- Step 3 – Determine how much your funeral will cost. Ask for an itemized list of funeral expenses from your nearest funeral home. Ensure your funeral cost is within the limit set by your state. Do not over-fund your funeral trust because the remaining proceeds are subject to recovery by the state Medicaid office.
- Step 4 – Make sure that the funeral trust you will open is not a countable asset by Medicaid.
- Step 5 – Consult an elder or Medicaid attorney to understand all the legalities and tax requirements.
- Step 6 – Sign the funeral trust agreement. Invest the funds into a trust account after completing the necessary paperwork. Apply for Medicaid.
Typically, a funeral director will help you set up a funeral trust when entering into a contract with them. You can open a trust account with a bank and deposit your money in a certificate of deposit or savings account.
There are different ways you can fund a funeral trust:
- Savings bond
- Certificate of Deposits (CDs)
- Payment plans
- Burial life insurance
There are no underwriting requirements to open a funeral trust. You don’t need to take a medical exam, and your health history won’t affect your eligibility.
However, you need to pay the management and administrative fees. If you’re living in New York, you can expect a fee of .0075% added to your funeral trust’s principal amount to cover the costs.
Interest income from a funeral trust account is taxable, and you must report it on your income tax return. One advantage of funding your trust with life insurance is that the interest from your insurance policy is not taxable.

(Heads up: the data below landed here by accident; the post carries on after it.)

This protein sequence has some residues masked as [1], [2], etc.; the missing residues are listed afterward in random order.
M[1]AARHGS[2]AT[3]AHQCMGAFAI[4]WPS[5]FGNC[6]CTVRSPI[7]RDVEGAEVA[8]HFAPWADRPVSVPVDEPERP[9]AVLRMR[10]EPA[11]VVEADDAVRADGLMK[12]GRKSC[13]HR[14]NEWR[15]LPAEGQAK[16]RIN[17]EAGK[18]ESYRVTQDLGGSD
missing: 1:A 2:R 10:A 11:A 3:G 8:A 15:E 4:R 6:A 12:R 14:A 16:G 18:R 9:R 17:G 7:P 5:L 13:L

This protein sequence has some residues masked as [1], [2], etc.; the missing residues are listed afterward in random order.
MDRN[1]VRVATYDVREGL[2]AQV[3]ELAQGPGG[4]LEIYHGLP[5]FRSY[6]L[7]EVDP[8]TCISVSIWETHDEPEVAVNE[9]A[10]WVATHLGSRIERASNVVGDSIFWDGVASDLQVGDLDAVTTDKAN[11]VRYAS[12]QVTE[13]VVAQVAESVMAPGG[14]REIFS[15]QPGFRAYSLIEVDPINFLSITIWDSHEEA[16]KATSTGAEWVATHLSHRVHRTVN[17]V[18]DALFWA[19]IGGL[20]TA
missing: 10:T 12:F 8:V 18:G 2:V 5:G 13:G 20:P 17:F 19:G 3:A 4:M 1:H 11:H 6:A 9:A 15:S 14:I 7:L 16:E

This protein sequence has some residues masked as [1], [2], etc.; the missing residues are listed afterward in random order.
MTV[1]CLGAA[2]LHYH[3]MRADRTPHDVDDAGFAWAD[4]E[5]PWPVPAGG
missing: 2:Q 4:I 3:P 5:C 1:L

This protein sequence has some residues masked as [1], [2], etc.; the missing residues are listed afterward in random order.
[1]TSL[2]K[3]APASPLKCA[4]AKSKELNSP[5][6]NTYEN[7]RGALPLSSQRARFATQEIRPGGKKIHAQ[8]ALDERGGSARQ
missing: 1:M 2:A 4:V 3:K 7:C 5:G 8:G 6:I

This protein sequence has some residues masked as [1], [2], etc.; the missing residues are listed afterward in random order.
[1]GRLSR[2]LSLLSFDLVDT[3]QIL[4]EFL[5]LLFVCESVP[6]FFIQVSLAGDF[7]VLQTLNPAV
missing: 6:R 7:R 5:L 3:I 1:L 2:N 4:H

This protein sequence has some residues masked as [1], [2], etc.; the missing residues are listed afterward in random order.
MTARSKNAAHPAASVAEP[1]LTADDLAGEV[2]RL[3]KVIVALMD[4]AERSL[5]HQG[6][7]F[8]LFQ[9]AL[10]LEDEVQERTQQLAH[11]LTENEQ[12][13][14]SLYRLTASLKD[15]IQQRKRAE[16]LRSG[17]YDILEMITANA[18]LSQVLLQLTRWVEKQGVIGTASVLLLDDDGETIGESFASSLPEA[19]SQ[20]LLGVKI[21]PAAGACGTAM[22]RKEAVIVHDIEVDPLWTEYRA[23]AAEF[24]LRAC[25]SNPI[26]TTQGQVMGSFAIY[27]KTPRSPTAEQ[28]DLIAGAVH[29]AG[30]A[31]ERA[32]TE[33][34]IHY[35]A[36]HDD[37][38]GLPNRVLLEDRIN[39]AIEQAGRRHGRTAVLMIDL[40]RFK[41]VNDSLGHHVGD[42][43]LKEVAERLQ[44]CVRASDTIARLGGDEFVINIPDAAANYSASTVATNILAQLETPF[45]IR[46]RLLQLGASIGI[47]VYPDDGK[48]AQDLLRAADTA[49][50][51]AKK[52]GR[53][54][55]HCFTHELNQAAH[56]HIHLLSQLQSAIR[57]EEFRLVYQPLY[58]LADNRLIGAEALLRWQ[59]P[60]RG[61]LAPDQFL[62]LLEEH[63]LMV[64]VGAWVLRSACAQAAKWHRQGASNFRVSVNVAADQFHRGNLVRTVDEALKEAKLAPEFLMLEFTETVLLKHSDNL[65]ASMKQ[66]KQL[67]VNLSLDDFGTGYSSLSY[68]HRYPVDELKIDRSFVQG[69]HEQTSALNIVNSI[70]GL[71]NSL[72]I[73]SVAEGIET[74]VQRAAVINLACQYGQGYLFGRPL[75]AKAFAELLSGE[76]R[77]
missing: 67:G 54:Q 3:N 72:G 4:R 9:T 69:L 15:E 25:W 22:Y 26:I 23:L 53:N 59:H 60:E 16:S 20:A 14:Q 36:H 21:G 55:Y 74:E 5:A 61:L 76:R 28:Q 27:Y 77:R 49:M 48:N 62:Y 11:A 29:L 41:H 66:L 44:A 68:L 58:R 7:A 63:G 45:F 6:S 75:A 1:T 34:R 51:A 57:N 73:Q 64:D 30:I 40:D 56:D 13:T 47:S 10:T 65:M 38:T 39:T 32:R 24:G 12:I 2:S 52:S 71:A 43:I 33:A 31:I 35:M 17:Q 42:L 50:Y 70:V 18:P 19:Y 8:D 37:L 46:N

How Funeral Trust Help People Qualify For Medicaid
The only reason to consider a funeral trust to pay for your funeral and burial costs is to shelter your assets from Medicaid.
Funds you set aside in an irrevocable trust will not be counted as assets when determining your eligibility to receive Medicaid or Supplementary Security Income (SSI). On the other hand, funds placed in a revocable trust can be taken by Medicaid if your other assets have been depleted.
For most states, the Medicaid asset limit in 2019 is $2,000 for a single applicant. Please note that if you have $15,000 assets and are single, you would not qualify for Medicaid.
However, suppose you have a $15,000 asset but use an irrevocable funeral trust life insurance to pre-pay your funeral expenses for $13,500. In that case, your countable assets will only be $1,500, and you would qualify for Medicaid.
Medicaid’s asset limit depends on the state you live in and your marital status. $2000 is the typical asset limit of most states except Connecticut ($1,600), Missouri ($3,000), Mississippi ($4,000), and New York ($15,450).
The Community Spouse Resource Allowance allows married couples with only one spouse applying for long-term care Medicaid to retain more assets.
Community spouses or non-applicant spouses can retain a maximum amount of $126,420 from their joint assets. This spousal allowance is given to avoid spousal impoverishment.